Lies, Damn Lies and Spreadsheets

It used to be said that honesty was the best policy. There are a number of reasons for this but perhaps the most obvious is that you can never get caught out telling the truth. If it is a simple lie that you have just told to one person then it should be easy enough to remember but one lie does tend to lead to another and we can indeed weave a somewhat tangled web when first we practice to deceive. Fortunately nowadays there are several helpful tools that can help us keep track of this tangled web, the most obvious of which is the spreadsheet. Spreadsheets are remarkably versatile things and certainly need not be confined to work or finances.

Let’s say, as a simple example, that you have a wife and a mistress. You have given a false name to your mistress, so that she can’t cause trouble if you break up, and told her that you are a lion tamer because it sounded more exciting than your real profession. Well if you can’t keep track of that in your head then I would suggest that you are probably a likely candidate for the local Alzheimer’s society but if you were going to create a spreadsheet to keep track of the situation it might look something like this.

Nowadays most people have a Smartphone and there are several free spreadsheet applications you can install on your phone perhaps the most obvious one being the one that comes with Google Docs.

I am sure you can see where this is heading but let’s say that one day you see an attractive young lady in the pub wearing a T-shirt that says ‘London school of Acting’. It might seem reasonable to assume she was an actress. Are you most likely to introduce yourself as Steve Coolnuts, the lion tamer, or rich casting director Antoine Spielberg (nephew of the famous producer). A few days later you are in the public library and you see a bookish looking bird reading The Literary review. Now here is a dilemma. Should you introduce yourself as Lion Tamer Steve Coolnuts or casting director Antoine Spielberg? The answer (of cause) is that you should introduce yourself as the struggling author (because you have spent all your money on Jane, the mistress and the wife) John Shelly, distant relation of Percy and Mary Shelly and our spreadsheet now looks like this:-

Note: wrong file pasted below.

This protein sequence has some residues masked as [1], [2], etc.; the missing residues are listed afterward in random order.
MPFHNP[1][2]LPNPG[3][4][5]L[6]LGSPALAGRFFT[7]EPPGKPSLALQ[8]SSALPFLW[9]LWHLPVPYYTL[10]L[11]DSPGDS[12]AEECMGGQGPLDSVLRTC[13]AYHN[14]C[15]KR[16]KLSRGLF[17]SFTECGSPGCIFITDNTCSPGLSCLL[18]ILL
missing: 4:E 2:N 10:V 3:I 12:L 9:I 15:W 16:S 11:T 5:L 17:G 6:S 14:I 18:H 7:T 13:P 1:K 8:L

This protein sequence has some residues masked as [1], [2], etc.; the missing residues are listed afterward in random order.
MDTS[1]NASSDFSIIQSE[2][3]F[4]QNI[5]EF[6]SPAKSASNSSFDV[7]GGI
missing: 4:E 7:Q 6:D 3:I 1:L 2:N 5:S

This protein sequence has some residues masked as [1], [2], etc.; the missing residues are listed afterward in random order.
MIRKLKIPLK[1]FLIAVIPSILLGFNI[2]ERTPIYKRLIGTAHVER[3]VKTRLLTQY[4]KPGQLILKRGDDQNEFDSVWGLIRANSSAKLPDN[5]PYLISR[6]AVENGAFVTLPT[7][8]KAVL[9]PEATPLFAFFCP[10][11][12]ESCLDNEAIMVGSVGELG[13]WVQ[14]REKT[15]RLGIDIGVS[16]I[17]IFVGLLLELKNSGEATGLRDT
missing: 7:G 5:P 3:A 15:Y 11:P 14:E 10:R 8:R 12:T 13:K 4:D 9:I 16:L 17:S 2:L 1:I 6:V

Rather than creating one huge spreadsheet it is probably preferable to have various sheets for different things. Was it your wife or your mistress that you took to that little restaurant in Essex? What was the name of that pub where you first met Jane? When was the last time you went out with Helen? and did it end up with a bit of rumpy pumpy? Let’s create a new sheet called dates to keep track of such things. It might look a bit like this :-

So far we have just been treating the spreadsheet as a notebook but now we have accrued a fair amount of information in there it can be made to help you take decisions. Lets postulate that you are living beyond your means and one of these women has got to go. We now know how many times this month you have taken each of these ladies out and how many times it resulted in forming the beast with two backs. With a few fancy formulas this can be used to create the following graph.

graph1 We can see then that in terms of ‘return on investment’, even if KFC was not vastly cheaper than The Regency Hotel, Jane is definitely in the safe zone. The wife is clearly surpassing expectations and it looks as though Jane and the Mistress are on fairly thin ice.

These spreadsheets can get as convoluted as you like. You could incorporate pivot tables, advanced charting, macros and all sorts of fancy formulas but anyone with that level of spreadsheet expertise is unlikely to have one girlfriend, and almost certainly not enough to warrant a spreadsheet. In Summary, although in many ways the lot of the modern day liar has got a lot harder as Facebook, Twitter and suchlike drive a coach and four through much of our privacy, there are some advantages to being a 21st century liar as well.